LANSING – The battle to free the weed officially started Thursday when the State Board of Canvassers ruled that a group pushing a proposal to legalize marijuana for recreational use got enough signatures to qualify for the Nov. 6 ballot.

The 4-0 decision by the board was met with cheers by advocates for the proposal.

“The people of Michigan deserve this. They earned it,” said Rick Thompson, a board member of the Michigan chapter of the National Organization for the Reform of Marijuana Laws or NORML. “We’ve faced many trials and tribulations. We’ve had so many stop and go signs from the federal government. That’s why states have to take the reins on the issue and really be the crucibles of democracy that they’ve always been intended to be.”

It was the second time that the coalition had turned in enough signatures to get on the ballot. The last time, however, it didn’t get the signatures in a state-mandated 180-day window and the petition was thrown out. But the coalition didn’t have the same problem this time around. “We expected this,” said John Truscott, spokesman for the Coalition to Regulate Marijuana Like Alcohol. “Now, we’ll be out and about talking to people and educating them about the issues.”

Scott Greenlee, executive director of the Healthy and Productive Michigan political action committee, which opposes the ballot proposal, urged the Board of Canvassers to keep the issue off the ballot because marijuana is still considered an illegal drug by the federal government.

“By putting this on the ballot, you’re disregarding federal law,” he said. “I recognize that other states have done it, but like my mom always told me, ‘Just because your friends jump off a bridge, doesn’t mean you have to do the same thing.’

“We’re picking and choosing which laws to follow and that’s no way to live,” he said, adding he’s not sure whether his group will continue to fight the Board of Canvassers’ decision in court.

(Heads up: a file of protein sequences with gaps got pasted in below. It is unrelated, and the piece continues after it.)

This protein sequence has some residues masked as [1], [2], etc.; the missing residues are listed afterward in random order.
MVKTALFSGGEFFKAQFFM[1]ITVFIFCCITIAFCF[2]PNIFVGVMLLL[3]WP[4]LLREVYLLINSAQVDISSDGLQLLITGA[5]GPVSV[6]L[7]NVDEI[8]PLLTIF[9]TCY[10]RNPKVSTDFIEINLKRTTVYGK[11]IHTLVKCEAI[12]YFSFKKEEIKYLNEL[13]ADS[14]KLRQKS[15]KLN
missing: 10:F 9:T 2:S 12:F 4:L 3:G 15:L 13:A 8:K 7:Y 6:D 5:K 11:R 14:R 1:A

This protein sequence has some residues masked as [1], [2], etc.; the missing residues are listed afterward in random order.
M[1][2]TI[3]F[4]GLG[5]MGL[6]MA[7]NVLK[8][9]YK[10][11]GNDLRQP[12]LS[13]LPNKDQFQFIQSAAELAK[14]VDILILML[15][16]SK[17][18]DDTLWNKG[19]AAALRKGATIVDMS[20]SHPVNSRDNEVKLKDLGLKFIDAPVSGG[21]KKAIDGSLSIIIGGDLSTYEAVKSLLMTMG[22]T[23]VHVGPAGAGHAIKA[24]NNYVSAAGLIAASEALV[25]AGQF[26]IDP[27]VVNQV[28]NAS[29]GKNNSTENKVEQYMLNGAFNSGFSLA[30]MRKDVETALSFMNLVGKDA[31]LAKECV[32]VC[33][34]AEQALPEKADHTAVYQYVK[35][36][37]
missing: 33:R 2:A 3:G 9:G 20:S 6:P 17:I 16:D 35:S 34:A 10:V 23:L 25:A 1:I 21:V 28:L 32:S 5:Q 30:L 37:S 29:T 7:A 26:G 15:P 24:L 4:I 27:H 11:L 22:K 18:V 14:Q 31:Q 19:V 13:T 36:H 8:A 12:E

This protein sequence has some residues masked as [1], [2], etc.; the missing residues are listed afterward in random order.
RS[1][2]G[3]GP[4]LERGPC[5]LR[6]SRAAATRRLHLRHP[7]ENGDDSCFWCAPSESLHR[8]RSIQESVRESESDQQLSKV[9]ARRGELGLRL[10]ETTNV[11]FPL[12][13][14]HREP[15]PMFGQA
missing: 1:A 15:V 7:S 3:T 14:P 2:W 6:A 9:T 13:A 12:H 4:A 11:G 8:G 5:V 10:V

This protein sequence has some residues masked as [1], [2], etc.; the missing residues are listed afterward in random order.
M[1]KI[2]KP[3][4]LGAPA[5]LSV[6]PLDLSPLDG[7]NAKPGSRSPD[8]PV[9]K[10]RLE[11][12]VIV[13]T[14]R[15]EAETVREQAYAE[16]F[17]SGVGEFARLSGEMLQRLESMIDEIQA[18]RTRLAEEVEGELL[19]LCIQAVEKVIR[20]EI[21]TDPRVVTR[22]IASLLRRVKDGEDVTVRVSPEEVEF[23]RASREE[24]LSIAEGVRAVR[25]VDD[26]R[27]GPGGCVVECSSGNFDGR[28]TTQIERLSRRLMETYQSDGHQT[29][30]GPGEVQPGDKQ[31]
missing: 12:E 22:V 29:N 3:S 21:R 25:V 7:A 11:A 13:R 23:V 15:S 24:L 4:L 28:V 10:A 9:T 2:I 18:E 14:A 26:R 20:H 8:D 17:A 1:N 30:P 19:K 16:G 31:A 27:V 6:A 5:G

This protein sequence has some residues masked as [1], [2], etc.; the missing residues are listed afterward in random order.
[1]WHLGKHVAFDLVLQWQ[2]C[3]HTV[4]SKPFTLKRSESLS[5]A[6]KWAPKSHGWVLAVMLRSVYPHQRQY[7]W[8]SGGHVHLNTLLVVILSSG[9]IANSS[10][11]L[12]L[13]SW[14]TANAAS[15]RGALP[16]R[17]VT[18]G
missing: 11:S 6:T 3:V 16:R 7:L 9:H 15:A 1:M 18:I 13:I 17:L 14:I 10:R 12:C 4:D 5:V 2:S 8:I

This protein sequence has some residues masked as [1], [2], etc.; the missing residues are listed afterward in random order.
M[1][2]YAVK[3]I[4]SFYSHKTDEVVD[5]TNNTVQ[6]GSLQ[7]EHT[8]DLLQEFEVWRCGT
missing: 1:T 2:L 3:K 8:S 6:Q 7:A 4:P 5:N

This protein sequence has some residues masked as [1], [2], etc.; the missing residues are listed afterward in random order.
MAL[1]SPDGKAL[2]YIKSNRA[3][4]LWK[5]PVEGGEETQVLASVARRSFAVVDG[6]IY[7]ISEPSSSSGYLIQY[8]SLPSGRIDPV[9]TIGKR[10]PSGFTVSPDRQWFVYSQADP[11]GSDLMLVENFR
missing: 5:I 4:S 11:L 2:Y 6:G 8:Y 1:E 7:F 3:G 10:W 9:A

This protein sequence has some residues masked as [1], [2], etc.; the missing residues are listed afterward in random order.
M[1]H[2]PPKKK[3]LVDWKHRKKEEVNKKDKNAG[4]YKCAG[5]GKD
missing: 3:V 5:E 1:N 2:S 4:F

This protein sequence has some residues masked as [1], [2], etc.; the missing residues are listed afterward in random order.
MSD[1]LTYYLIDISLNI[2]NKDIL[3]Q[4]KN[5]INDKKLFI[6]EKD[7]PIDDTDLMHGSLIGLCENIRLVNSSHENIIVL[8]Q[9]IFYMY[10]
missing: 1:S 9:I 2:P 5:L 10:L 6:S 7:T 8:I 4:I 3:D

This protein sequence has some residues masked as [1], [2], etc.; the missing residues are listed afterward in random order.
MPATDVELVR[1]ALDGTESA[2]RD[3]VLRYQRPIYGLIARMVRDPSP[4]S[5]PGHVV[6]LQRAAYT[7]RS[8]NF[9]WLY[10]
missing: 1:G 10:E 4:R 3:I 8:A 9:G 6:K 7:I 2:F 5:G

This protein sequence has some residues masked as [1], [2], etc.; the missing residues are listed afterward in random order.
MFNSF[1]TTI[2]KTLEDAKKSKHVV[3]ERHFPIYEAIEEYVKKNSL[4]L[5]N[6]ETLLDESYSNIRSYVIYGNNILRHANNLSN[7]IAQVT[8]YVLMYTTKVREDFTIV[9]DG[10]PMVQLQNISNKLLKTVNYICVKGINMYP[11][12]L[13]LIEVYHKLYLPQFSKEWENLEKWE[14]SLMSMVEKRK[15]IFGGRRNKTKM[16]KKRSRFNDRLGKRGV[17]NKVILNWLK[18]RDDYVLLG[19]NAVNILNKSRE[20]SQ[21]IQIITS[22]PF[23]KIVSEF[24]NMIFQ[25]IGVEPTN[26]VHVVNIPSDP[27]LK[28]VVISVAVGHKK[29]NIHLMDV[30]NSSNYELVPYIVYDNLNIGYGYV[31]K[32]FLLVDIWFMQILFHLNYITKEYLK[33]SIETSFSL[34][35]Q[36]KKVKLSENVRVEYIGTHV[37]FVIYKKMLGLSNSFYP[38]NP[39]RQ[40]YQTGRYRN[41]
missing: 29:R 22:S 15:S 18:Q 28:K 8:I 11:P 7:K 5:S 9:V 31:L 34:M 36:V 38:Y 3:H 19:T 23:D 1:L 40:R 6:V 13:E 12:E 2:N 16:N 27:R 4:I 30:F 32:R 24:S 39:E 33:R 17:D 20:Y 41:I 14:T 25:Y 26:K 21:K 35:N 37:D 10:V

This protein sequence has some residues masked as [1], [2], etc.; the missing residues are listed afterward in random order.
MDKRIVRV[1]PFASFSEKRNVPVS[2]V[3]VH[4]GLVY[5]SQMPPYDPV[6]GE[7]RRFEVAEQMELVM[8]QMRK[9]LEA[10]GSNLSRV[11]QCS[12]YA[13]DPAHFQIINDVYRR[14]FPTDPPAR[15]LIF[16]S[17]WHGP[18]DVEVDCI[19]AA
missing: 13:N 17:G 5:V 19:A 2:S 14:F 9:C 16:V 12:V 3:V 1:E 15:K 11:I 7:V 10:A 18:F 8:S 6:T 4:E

The Michigan marijuana ballot proposal would:

Legalize the possession and sale of up to 2½ ounces of marijuana for personal, recreational use.
Impose a 10% excise tax on marijuana sales at the retail level as well as a 6% sales tax. The estimated revenues from the taxes are at least $100 million.
Split those revenues with 35% going to K-12 education, 35% to roads, 15% to the communities that allow marijuana businesses in their borders and 15% to counties where marijuana business are located.
Allow communities to decide whether they’ll permit marijuana businesses.
Restrict purchases of marijuana for recreational purposes to 2½ ounces but an individual could keep up to 10 ounces of marijuana at home.
Allow the Department of Licensing and Regulatory Affairs (LARA), and not the politically appointed licensing board that will regulate the medical marijuana side of the market, to regulate and license marijuana businesses, ranging from growers, transporters, testers and dispensaries.
Set up three classes of marijuana growers: up to 100, 500 and 2,000 plants.
Michigan voters have already weighed in on marijuana once, approving cannabis for medical use in 2008 by a 63%-37% margin. As of March, 1, 277,752 people are medical marijuana cardholders and 43,131 people are caregivers who can grow up to 72 plants for up to five cardholders. The state is in the process of vetting applications of people who want to get into the medial marijuana business, which is expected to generate at least $700 million in sales.

That financial prediction is estimated to grow to more than $1 billion a year if voters pass the ballot proposal and Michigan becomes the ninth state to legalize marijuana for adult recreational use.

In Colorado, the oldest recreational marijuana market in the nation, sales in 2017 were $1.5 billion.

But getting the ballot proposal passed is not a foregone conclusion, despite recent polls showing more than 60% support for legalizing marijuana.

Healthy and Productive Michigan has $215,286 for the battle ahead, primarily from Smart Approaches to Marijuana, a Virginia-based organization that supports cannabis for medical, but not recreational, uses.

“We’ll continue to press forward with education and explain to the public the problems that recreational marijuana will cause in our state,” Greenlee said. “And once it’s certified for the ballot, we’ll have a number of people from Michigan who will come in and support us.”

The Coalition to Regulate Marijuana like Alcohol has raised more than $1 million, but spent the vast majority on paying the firm that collected petition signatures. According to campaign finance reports filed this week with the Secretary of State, the coalition has only $17,326 in available cash for the upcoming campaign.

The action taken by the Board on Thursday will trigger a large fund-raising effort, Truscott said.